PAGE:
Sometimes it takes a while for what he is saying to sink in.

But as Kelly McKay continues to explain what he means by a Christmas Bird Count marathon, and the reality of it begins to dawn, people's reaction turns to something akin to shock.

A Christmas Bird Count marathon has nothing to do with a 26.1-mile race on foot. Rather, it is a grueling, sleep-deprived, journey McKay makes by car so that he can count birds in 23 different locations over 23 consecutive days. Sometimes he returns to his home in Hampton, Illinois, for some rest at night, and sometimes he stays where he is in hotels. But either way, he averages only about three hours of sleep, relying on Pepsi to keep himself awake.

"You really did that?" people will ask.

Yes, he did. And not only once, but nine times, finishing his ninth on Jan. 5 of this year.

I've written about McKay's marathons in this space before, most recently in 2016. I'm returning to the subject today because I find both the marathons and McKay to be amazing.

The Christmas Bird Count that begins on Dec. 14 and ends on Jan. 5 is sponsored by the National Audubon Society. People throughout the country count the number of birds at their feeders or out in the field at predetermined "counting circles" that are 15 miles in diameter. Different circles are assigned on different days. Over time, the data reflect trends.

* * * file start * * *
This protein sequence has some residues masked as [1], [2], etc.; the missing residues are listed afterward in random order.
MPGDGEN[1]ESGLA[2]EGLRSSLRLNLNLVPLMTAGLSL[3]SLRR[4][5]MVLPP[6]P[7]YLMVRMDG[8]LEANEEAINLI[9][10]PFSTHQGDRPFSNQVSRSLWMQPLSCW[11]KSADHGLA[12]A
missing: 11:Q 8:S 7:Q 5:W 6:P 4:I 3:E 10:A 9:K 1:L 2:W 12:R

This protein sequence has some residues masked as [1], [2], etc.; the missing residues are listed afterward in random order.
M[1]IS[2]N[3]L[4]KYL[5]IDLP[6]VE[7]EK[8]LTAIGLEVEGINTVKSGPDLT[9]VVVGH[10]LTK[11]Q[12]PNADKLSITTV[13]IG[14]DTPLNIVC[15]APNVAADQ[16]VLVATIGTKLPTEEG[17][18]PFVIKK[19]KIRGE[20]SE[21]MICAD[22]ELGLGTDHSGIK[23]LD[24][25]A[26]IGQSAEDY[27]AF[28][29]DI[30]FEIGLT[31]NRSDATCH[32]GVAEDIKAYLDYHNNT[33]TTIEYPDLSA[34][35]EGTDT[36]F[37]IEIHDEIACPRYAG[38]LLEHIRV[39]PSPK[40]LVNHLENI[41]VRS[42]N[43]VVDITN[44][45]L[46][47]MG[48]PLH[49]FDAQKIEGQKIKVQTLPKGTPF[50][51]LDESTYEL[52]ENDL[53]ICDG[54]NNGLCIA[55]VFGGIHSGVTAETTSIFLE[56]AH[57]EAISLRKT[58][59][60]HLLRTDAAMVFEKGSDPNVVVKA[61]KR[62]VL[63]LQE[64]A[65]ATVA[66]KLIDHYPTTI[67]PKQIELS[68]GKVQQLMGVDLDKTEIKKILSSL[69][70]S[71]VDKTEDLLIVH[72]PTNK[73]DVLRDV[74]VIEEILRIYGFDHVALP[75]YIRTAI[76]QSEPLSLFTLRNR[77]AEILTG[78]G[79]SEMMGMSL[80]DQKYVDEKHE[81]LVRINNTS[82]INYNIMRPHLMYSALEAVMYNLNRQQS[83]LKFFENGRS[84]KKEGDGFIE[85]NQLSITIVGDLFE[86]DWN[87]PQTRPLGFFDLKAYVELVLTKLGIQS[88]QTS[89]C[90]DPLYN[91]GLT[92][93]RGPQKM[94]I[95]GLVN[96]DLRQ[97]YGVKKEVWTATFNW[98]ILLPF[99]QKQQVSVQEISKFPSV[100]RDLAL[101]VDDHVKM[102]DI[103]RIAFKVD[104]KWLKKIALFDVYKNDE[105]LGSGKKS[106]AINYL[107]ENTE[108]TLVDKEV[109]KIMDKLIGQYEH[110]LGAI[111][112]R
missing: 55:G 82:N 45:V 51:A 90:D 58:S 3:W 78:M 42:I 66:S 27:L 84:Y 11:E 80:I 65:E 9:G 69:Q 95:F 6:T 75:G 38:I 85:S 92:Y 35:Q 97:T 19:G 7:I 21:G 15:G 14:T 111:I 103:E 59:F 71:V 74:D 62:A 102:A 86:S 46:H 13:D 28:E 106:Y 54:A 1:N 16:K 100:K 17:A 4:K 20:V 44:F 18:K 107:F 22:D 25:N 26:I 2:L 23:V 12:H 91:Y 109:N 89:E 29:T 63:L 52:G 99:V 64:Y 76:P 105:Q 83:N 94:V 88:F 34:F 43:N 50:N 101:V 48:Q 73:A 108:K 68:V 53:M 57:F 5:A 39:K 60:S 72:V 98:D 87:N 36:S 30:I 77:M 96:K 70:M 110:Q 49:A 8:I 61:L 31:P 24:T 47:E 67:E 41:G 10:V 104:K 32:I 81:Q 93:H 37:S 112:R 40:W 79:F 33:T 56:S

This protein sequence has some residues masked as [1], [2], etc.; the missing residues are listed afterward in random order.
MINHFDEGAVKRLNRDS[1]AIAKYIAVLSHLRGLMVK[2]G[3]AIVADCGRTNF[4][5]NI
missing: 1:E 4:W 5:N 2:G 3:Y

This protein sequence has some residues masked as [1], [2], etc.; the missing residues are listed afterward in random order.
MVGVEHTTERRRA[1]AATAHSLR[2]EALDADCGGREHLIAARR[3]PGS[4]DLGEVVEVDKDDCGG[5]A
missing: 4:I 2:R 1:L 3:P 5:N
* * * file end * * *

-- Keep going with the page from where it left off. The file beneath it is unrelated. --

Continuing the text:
In addition to being the country's only known marathoner, confirmed by the Audubon Society, McKay is second in the country in terms of individual counts overall with 476. Only Paul W. Sykes, of Watkinsville, Georgia, whose count stands at 525, has done more.

"He's trying to hold me at bay," McKay says of Sykes. "We touch base every year. He knows exactly where I am, and I know exactly where he's at." 

McKay doubts he'll ever catch Sykes because "I gotta get a real job with benefits," he says.

At present, McKay is a self-employed wildlife biologist, supporting himself by doing biological surveys for various groups and companies, which gives him the flexibility of taking 23 days off between December and January.

If he secures a full time job, he doubts he'll be able to take that time off. "I don't think Paul has much to worry about," he says.

McKay's day-by-day journey for 2017-18 is printed in the accompanying chart. He had two all-night drives, including traveling from the area of Carbondale, Illinois, to Sterling/Rock Falls on New Year's night. That also was the coldest stretch of his marathon, with the temperature on Jan. 2 going from a low of minus 23 to single digits during the day, McKay said.

He admits that sometimes it's really hard to stay awake. "What makes it tough is that there's nobody to talk to."

But McKay would do a count every day of the year if he could.

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